These are the questions parents most often ask me:

How can a silly comedy and a serious, award-winning drama both get the same grade? How can a movie with no objectionable material get a bad grade? What do the grades mean?
The grade reflects the merits of a movie for its intended audience and within the context of its own aspirations. A B grade means that the movie is likely to be a satisfying experience for the people most likely to want to see it. Just because a movie is not offensive does not mean that it merits 90 minutes of a child's life. Children are as entitled to movies that illuminate, inspire, and entertain, filled with engaging characters and insightful writing and visuals. So are adults.

My reviews aim to give parents the information they need to make a decision about whether a given film is right for their family. Each child's parents have to make that decision based on the child's interests and tolerance of material that is scary or disturbing, based on their own values and each child's stage of development and situation. But parents also need to have some guide to a movie's overall value, and that is why I also assign each film a letter grade and recommended age range. The rating is an attempt to answer one question: Is this movie worth two hours of your family's time?

A: Don't miss it. This one is really worth making a special trip to see! Something special.

B: It may not be on anyone's future list of classics, and parts of it might not be entirely successful, but the acting, script, and/or direction are above average and worth a trip to the theater. If you are a fan of these performers or this genre, it will probably meet your expectations for an enjoyable outing.

C: Average. If you like these actors, or this genre, you will enjoy this movie. But you probably won't consider it one of your favorites. See it at a discount matinee or wait for the video.

D: Below average. There may be some good moments, but there are many more you may find dumb or offensive. If it is on cable and you want to watch something while you fold your laundry, it might be okay for background noise.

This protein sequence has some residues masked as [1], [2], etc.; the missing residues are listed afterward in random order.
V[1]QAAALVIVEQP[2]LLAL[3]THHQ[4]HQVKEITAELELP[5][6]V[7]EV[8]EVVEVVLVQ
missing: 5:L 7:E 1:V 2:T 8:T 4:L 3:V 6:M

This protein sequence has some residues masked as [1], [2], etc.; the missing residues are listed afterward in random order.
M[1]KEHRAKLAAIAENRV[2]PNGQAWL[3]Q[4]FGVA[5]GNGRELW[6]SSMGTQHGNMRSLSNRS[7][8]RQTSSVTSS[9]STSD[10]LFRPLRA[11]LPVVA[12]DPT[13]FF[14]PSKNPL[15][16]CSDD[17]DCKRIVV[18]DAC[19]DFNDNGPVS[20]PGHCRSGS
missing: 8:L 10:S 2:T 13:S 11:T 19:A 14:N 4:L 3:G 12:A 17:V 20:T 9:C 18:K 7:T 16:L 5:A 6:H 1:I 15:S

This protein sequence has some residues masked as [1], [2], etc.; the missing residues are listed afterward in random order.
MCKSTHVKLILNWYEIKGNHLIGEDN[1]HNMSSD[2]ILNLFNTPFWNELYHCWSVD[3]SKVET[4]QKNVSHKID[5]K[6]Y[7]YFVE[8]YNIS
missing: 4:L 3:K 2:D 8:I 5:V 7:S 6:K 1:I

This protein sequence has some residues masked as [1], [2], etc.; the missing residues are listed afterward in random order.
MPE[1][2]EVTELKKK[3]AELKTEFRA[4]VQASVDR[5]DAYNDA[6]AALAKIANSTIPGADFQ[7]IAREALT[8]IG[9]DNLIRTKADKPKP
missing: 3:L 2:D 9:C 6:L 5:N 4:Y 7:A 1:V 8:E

F: Really awful. Not just a waste of time but genuinely terrible. Stay away.

Is there really a problem, or are you overreacting?
Literally thousands of studies show that kids are harmed by premature exposure to portrayals of sex, violence, substance abuse, and other inappropriate material. They become less able to feel empathy, more desensitized. They form a distorted view of adult life. As one college student said to me, "My parents pretty much let me watch anything I wanted. At the time I thought it was great, but now I'm sorry. I feel like someone took something from me that I wish I'd been able to keep longer." I was surprised to find that not one of the young people I interviewed while researching my book thought his or her parents had been protective enough.

The boomer generation rebelled against repression, but forgot there is a difference between repression and protection, and threw out the babies with the bathwater. I am not saying we should repress a child's natural curiosity about adult issues and concerns; on the contrary. Some movies provide an exceptionally good context for initiating discussions on these issues. Others, however, do not, and parents can need some help in establishing limits.

Why does it matter? It's only a movie.
Movies are our sagas, our myths, our touchstones, our collective cultural heritage. They illuminate and shape our culture, and they transmit it as well. Think back to when you fell in love: the movies you went to together, the movies you discovered that only the two of you appreciated or hated in just the right way. Think of the way that movies create a cultural language for us: Bogart telling the cop that the Maltese falcon is "the stuff that dreams are made of"; Claude Rains saying, "Round up the usual suspects," or, "I'm shocked ... shocked to find gambling going on in Casablanca"; Gene Kelly singing in the rain; Vivien Leigh as Scarlett O'Hara, saying, "As God is my witness, I'll never be hungry again!"; or Orson Welles murmuring "Rosebud" as he drops the snow globe.

Movies are one important way that we teach ourselves and our children cultural norms. Movies give kids their first exposure to the world outside the family and school. How do we behave with the opposite sex? How do we behave in the workplace? How do we behave when our parents are not there to tell us what to do? Movies give our children their first glimpse of these worlds, teaching how a couple moves closer to show their attraction, then how a woman holds her head when she wants to be kissed; how people evaluate risk and set their priorities; how people make decisions about work; how people follow their dreams and how they react when they fail.